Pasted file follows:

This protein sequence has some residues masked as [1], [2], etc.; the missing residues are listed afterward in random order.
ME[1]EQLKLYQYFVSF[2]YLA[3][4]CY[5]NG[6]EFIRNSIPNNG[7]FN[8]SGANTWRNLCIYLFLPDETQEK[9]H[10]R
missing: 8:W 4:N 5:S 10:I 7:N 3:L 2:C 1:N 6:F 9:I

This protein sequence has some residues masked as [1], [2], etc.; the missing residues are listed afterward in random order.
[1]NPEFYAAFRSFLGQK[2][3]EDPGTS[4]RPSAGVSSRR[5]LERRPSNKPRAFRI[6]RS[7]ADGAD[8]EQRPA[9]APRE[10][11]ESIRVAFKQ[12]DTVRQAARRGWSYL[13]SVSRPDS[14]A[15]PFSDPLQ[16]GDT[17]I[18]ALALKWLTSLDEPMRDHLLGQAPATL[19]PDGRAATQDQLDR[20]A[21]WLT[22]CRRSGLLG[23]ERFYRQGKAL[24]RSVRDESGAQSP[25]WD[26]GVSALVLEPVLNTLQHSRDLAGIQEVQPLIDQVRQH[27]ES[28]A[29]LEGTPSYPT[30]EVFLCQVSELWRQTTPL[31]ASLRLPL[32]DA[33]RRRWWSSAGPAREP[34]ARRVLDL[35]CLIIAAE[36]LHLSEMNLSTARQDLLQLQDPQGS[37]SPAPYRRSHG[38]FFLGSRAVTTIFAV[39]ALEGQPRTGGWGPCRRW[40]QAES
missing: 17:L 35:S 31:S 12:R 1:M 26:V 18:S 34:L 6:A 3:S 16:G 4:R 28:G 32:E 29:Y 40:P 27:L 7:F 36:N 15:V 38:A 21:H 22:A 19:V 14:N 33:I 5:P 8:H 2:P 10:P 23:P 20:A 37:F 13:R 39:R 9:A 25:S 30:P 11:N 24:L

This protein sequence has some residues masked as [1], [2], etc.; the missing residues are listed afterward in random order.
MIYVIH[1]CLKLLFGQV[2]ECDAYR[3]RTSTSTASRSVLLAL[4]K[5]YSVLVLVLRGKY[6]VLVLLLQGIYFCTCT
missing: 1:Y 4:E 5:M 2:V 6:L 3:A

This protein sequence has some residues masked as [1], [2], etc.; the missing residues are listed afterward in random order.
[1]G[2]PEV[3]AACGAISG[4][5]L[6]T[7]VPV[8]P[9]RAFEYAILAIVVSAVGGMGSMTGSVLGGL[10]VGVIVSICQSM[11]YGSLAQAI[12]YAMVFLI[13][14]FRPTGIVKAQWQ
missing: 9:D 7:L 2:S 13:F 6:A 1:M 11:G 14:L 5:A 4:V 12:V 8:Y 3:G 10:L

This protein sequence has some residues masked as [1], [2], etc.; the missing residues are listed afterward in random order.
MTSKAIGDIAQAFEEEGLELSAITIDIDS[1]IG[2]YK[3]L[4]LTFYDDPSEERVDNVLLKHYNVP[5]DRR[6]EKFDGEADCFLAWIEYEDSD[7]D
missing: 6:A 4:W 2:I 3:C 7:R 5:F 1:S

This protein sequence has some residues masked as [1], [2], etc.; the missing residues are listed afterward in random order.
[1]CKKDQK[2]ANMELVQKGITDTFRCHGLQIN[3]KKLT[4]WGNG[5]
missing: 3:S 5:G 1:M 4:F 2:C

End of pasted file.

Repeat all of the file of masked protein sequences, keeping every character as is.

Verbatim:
This protein sequence has some residues masked as [1], [2], etc.; the missing residues are listed afterward in random order.
ME[1]EQLKLYQYFVSF[2]YLA[3][4]CY[5]NG[6]EFIRNSIPNNG[7]FN[8]SGANTWRNLCIYLFLPDETQEK[9]H[10]R
missing: 8:W 4:N 5:S 10:I 7:N 3:L 2:C 1:N 6:F 9:I

This protein sequence has some residues masked as [1], [2], etc.; the missing residues are listed afterward in random order.
[1]NPEFYAAFRSFLGQK[2][3]EDPGTS[4]RPSAGVSSRR[5]LERRPSNKPRAFRI[6]RS[7]ADGAD[8]EQRPA[9]APRE[10][11]ESIRVAFKQ[12]DTVRQAARRGWSYL[13]SVSRPDS[14]A[15]PFSDPLQ[16]GDT[17]I[18]ALALKWLTSLDEPMRDHLLGQAPATL[19]PDGRAATQDQLDR[20]A[21]WLT[22]CRRSGLLG[23]ERFYRQGKAL[24]RSVRDESGAQSP[25]WD[26]GVSALVLEPVLNTLQHSRDLAGIQEVQPLIDQVRQH[27]ES[28]A[29]LEGTPSYPT[30]EVFLCQVSELWRQTTPL[31]ASLRLPL[32]DA[33]RRRWWSSAGPAREP[34]ARRVLDL[35]CLIIAAE[36]LHLSEMNLSTARQDLLQLQDPQGS[37]SPAPYRRSHG[38]FFLGSRAVTTIFAV[39]ALEGQPRTGGWGPCRRW[40]QAES
missing: 17:L 35:S 31:S 12:R 1:M 26:V 18:S 34:L 6:A 3:S 16:G 4:R 28:G 32:E 29:Y 40:P 27:L 7:F 36:N 15:V 38:A 21:H 22:A 19:V 14:N 33:I 5:P 8:H 2:P 10:P 23:P 20:A 37:F 13:R 39:R 9:A 25:S 30:P 11:N 24:L

This protein sequence has some residues masked as [1], [2], etc.; the missing residues are listed afterward in random order.
MIYVIH[1]CLKLLFGQV[2]ECDAYR[3]RTSTSTASRSVLLAL[4]K[5]YSVLVLVLRGKY[6]VLVLLLQGIYFCTCT
missing: 1:Y 4:E 5:M 2:V 6:L 3:A

This protein sequence has some residues masked as [1], [2], etc.; the missing residues are listed afterward in random order.
[1]G[2]PEV[3]AACGAISG[4][5]L[6]T[7]VPV[8]P[9]RAFEYAILAIVVSAVGGMGSMTGSVLGGL[10]VGVIVSICQSM[11]YGSLAQAI[12]YAMVFLI[13][14]FRPTGIVKAQWQ
missing: 9:D 7:L 2:S 13:F 6:A 1:M 11:G 14:L 5:A 4:V 12:V 8:Y 3:G 10:L

This protein sequence has some residues masked as [1], [2], etc.; the missing residues are listed afterward in random order.
MTSKAIGDIAQAFEEEGLELSAITIDIDS[1]IG[2]YK[3]L[4]LTFYDDPSEERVDNVLLKHYNVP[5]DRR[6]EKFDGEADCFLAWIEYEDSD[7]D
missing: 6:A 4:W 2:I 3:C 7:R 5:F 1:S

This protein sequence has some residues masked as [1], [2], etc.; the missing residues are listed afterward in random order.
[1]CKKDQK[2]ANMELVQKGITDTFRCHGLQIN[3]KKLT[4]WGNG[5]
missing: 3:S 5:G 1:M 4:F 2:C